Quercus: History has another character who the English called 'corporal' to stress his low-class origins and behavior; in Austria, though, they called him 'Führer'. Napoleon's title seems to have been mostly endearing, and I don't think he considered it an insult. IIRC, another reason for it is that he took a hands-on approach to leadership -- taking command of small groups, riding to the front, and so on. The sort of thing you'd call micromanagement if you didn't like him.
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Old 03-24-2005, 03:57 PM
racinchikki racinchikki is offline
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Quote:
Originally Posted by Nametag
The "little" part is indeed a figure of speech -- proper conversion of French measure indicates that he was a perfectly average 5'6".
I've heard that often and it puzzles me. Did no one at all in England know how to convert from French measure? Did no one at all in England ever chance to see the man in person? He's always depicted as short in all of the literature and political cartoons I've read from the period.
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Old 03-24-2005, 08:59 PM
Little Nemo Little Nemo is offline
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Quote:
I have read 'War and Peace' and suspect part of the reason for calling him a corporal was as a deliberate contrast to the Kings, Dukes, and hereditary pooh-bahs that made up the ancien regime and the leadership of Napoleonic France's enemies.
Quote:
Napoleon's title seems to have been mostly endearing, and I don't think he considered it an insult. IIRC, another reason for it is that he took a hands-on approach to leadership -- taking command of small groups, riding to the front, and so on.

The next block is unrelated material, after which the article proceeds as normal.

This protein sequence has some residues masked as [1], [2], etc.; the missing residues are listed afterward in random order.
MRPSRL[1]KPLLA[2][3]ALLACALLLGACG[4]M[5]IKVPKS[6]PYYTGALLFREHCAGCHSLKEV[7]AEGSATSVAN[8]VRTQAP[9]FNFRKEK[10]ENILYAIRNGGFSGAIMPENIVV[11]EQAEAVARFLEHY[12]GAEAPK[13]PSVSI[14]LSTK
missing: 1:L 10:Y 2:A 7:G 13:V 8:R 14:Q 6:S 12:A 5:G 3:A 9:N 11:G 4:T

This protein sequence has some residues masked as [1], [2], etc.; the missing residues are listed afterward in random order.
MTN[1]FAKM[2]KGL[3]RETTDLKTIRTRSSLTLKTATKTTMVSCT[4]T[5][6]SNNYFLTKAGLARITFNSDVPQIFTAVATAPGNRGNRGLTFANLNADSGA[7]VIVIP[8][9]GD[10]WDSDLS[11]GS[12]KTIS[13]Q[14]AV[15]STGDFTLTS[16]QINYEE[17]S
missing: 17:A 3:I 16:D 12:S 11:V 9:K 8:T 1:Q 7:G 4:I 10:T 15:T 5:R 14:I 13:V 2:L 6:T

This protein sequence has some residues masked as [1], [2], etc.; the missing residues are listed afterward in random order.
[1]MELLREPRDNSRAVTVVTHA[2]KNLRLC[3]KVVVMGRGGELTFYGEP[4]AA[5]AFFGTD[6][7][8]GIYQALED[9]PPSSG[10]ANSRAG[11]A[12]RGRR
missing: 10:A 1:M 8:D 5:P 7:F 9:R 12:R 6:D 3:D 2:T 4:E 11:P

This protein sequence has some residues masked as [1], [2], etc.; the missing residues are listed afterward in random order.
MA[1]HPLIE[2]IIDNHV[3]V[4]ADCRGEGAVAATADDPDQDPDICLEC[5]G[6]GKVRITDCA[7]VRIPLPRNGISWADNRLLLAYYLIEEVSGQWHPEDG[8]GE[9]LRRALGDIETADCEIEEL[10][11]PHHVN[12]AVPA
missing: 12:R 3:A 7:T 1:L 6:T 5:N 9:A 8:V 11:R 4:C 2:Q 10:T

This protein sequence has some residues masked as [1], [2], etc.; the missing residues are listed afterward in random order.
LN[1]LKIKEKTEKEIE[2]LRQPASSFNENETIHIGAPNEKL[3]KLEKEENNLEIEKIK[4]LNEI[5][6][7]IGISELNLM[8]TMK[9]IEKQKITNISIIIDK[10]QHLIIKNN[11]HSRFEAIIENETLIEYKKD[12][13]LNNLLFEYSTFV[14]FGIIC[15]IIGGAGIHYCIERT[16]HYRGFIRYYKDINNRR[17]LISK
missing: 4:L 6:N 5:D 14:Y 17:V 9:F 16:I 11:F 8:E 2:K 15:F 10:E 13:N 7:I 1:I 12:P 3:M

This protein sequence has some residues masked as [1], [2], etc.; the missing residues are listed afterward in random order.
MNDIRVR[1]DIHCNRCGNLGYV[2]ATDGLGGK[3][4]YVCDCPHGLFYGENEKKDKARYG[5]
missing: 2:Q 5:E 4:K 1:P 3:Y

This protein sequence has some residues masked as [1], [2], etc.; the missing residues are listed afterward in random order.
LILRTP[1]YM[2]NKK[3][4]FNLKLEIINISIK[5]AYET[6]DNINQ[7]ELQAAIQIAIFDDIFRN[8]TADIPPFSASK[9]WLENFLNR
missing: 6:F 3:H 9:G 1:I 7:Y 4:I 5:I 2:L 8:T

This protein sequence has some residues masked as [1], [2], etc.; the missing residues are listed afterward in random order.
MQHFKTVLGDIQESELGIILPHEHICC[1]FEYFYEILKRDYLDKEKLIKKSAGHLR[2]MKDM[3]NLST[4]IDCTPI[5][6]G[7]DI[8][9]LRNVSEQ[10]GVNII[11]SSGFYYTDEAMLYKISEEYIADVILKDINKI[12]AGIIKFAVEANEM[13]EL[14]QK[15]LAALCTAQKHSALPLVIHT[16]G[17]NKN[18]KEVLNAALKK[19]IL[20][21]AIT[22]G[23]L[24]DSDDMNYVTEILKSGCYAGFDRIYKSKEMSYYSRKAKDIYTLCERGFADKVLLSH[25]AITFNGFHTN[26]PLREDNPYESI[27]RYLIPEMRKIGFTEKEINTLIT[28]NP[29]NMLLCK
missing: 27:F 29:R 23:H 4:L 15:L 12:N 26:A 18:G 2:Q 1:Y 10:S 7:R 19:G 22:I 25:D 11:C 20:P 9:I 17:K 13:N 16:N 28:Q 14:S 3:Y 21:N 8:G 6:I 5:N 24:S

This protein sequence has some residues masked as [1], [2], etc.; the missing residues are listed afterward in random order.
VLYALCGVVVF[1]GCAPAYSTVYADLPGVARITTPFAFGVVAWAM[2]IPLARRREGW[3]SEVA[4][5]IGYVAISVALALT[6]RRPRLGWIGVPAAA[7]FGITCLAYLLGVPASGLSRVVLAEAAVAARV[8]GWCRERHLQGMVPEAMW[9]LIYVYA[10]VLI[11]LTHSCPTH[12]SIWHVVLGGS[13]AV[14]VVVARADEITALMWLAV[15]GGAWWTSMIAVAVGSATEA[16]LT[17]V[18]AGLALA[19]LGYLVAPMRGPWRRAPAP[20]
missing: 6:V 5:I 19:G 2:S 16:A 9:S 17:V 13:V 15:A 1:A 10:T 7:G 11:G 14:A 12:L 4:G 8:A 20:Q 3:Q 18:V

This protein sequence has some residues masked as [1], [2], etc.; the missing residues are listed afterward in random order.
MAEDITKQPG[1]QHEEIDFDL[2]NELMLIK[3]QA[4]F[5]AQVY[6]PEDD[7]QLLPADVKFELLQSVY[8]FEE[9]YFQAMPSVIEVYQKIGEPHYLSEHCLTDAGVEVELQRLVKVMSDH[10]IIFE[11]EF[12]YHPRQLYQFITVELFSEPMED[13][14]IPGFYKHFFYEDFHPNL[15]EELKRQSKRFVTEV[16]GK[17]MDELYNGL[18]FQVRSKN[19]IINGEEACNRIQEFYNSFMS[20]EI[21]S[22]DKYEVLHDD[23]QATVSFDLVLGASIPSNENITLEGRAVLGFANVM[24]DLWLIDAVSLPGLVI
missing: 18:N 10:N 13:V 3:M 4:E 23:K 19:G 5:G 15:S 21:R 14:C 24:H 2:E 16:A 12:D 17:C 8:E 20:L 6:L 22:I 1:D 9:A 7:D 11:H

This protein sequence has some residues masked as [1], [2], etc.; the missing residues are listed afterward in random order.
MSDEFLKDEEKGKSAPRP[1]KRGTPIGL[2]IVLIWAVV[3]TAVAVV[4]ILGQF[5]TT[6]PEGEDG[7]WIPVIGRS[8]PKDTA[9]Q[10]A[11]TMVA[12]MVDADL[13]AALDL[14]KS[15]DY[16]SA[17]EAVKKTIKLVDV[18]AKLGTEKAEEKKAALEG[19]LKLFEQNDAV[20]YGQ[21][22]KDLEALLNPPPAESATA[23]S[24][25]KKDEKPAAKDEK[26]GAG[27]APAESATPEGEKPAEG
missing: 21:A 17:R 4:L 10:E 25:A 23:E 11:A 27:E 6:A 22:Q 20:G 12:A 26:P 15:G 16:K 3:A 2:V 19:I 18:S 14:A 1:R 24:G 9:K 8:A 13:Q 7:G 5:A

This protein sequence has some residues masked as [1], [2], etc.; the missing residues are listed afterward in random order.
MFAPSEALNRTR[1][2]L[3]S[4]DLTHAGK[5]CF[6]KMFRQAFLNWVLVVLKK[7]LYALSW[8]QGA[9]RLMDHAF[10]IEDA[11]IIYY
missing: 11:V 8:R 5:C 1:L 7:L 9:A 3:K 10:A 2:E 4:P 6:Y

I think you're assuming way too much humility on Napoleon's part. This was a man who at imperial coronation, took the crown out of the Pope's hands and crowned himself because he didn't want anyone to think his title of Emperor was lesser in precedence than the Pope's.
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Old 03-24-2005, 11:45 PM
Nametag Nametag is offline
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Quote:
Originally Posted by racinchikki
I've heard that often and it puzzles me. Did no one at all in England know how to convert from French measure? Did no one at all in England ever chance to see the man in person? He's always depicted as short in all of the literature and political cartoons I've read from the period.
Well, if someone says he's five-two, one assumes that his foot and yours are the same. AFAIK (which isn't all that far), it didn't occur to the image-makers of the day -- even those British who knew there was a difference probably found it more condign to perpetuate the inaccuracy.